This is the next post in my Understanding Child Relocation series. My previous discussion involved the process of requesting Court permission to relocate your child outside of Nevada. After the initial hearing, parents having their case heard in Las Vegas will be required to attend Court Ordered mediation at Clark County’s Family Mediation Center. This blog post will focus on the process that occurs after the initial hearing on a relocation motion.

Agreements regarding whether children should be relocated can often be reached at a mediation

It’s natural to think that mediation is useless in relocation cases because the issue is all or nothing; a person will either be granted permission to move or they won’t. A mediator is there to facilitate discussion which focuses on the best interest of your children. The mediator is an impartial third-party who aims to steer the discussion away from emotional responses and toward some kind of understanding between the two parties involved.

If nothing else a partial resolution can be reached – you can agree as to what visitation will be if the move is approved and what it will be if the move is not approved. For example, either way, you can agree upon vacation time, summers, phone calls, Skype and Face time. You can agree upon what type of education you would like your children to have, what type of school you would like for them to attend (public or private). There are many aspects that can be worked out before a Nevada Court decides whether or not a party may relocate with a child.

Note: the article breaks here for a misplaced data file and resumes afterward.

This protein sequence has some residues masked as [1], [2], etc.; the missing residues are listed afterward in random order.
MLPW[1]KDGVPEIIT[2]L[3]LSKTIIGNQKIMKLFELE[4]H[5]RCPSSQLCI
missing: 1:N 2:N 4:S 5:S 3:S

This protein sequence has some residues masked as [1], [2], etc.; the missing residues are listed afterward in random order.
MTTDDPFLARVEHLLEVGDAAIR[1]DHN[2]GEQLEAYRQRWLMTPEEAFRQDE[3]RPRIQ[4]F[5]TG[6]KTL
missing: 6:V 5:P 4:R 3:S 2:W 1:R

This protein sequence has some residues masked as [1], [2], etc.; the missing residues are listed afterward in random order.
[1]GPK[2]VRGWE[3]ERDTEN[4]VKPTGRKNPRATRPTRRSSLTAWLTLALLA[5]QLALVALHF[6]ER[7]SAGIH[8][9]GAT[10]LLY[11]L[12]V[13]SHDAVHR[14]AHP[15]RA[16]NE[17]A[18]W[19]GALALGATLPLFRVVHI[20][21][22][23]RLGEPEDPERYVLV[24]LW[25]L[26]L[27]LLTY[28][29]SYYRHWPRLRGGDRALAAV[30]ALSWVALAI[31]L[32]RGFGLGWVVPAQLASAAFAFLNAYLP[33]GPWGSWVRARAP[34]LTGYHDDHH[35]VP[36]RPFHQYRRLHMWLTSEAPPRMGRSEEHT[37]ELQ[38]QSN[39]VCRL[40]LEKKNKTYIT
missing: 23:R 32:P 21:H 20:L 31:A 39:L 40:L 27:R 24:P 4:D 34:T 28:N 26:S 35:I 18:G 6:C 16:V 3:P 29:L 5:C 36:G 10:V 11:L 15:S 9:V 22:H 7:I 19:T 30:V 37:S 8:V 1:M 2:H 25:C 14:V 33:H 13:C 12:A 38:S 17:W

Don’t agree to a child visitation schedule that will be hard to maintain after one parent relocates outside of Nevada

Often times we are so focused on getting what we want, we will promise the other party anything to get our way. A mediator, however, takes emotion out of the equation and tries to help both parties come to an arrangement that works for everyone involved.

If you are insistent upon agreeing on terms that you have no intention of following through with or you agree to something just to be done with the process, inevitably you will wind up back in court.  Make sure you believe the terms of any agreement you reach are fair and reasonable. Take into consideration what will be best for your children in the long run and don’t let emotion stand in the way of doing what is best for your children. That being said, if you cannot reach an agreement that is reasonable then you should not take an unreasonable deal for the sake of wanting to settle.

The more you can agree upon before appearing in court, the better for all concerned. It is always better to come to some kind of understanding than to have the court make the decisions for you.  If the Court decides everything for you, either one or both parties will be unhappy with the outcome. This is why it is best to put emotions aside and attend your mediation with an open mind.